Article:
City Court Has High Number Of No-Shows
The new cashless bail in the state has led to 107 no-shows in city court.
On Monday, Harry Snellings, Jamestown Police Department chief and city public safety director, said during the Jamestown City Council Public Safety Committee meeting that, as of last week, 107 appearance tickets issued by the Jamestown Police Department following a criminal charge led to no one appearing in court.
As part of the new criminal justice reforms passed last year by the state Legislature that went into effect at the beginning of the year, cash bail has been eliminated for most misdemeanor and nonviolent felony offenses, which includes stalking, assault without serious injury, burglary, many drug offenses, and even some kinds of arson and robbery.
Cashless bail has led to the police department issuing an appearance ticket to people being charged instead of them being taken into custody.
Snellings said as part of the new criminal justice reform laws, police officers have to now ask those being charged how they would like to be contacted by the court if they don’t appear. He said the court has to wait 48 hours before they can issue a warrant for someone following a no-show appearance.
“It’s a huge increase in bench warrants,” said Brent Sheldon, Ward 1 councilman and Public Safety Committee chairman.
Snellings said he will be attending a hearing of the Repeal Bail Reform Task Force that will be held Thursday in Buffalo. He said James Quattrone, county sheriff, will also be attending the task force hearing, which is being headed by state Sen. George Borrello, R-Sunset Bay, who is the chairman of the task force. Following the meeting Thursday, there will also be upcoming roundtables meetings on Long Island, the Hudson Valley and in Syracuse.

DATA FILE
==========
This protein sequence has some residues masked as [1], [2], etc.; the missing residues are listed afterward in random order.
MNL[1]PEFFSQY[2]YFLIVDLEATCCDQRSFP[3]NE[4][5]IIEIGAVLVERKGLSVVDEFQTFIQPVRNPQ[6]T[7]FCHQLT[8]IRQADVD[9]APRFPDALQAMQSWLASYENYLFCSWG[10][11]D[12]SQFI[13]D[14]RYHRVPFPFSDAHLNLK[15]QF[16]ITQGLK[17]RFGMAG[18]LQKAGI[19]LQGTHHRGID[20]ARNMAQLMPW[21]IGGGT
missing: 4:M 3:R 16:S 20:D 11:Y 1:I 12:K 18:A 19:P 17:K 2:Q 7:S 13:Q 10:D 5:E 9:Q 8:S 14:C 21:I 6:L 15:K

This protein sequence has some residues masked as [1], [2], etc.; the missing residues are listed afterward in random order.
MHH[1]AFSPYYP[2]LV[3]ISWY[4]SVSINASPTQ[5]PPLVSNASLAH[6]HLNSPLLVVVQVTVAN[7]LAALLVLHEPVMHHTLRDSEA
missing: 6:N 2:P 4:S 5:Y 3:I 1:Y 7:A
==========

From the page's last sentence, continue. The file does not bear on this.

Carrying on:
Last month, the council approved a resolution asking the state Legislature to immediately revise the newly enacted criminal justice reform laws during its regular voting session meeting.
Last month, Snellings told the council that police department personnel have fallen behind on recording evidence because of the new criminal justice reforms laws. He said his main concern is the new discovery law, which now requires all evidence to be submitted to the court within 15-days.
Snellings said to adjust to the impact of the new quicker discovery rules, the city’s police department started implementing new procedures at the beginning of December. He said department personnel have already fallen behind when it comes to physical evidence that is collected because of the attention needed on digital evidence. He added Mark Dean, city city information technology director, has had to assist department personnel with collecting video evidence of each person being “booked.” Snellings said more than 150 people were booked in December.
“That’s a lot of video evidence,” he said.
Last spring, the state Legislature approved cashless bail for nonviolent defendants and a quicker discovery process, which is now only a 15-day process. Since the new laws were passed by the state Legislature, Chautauqua County District Attorney Patrick Swanson and several police chiefs, including Snellings, have publicly stated the new laws will increase the workload on department personnel and will have a negative impact.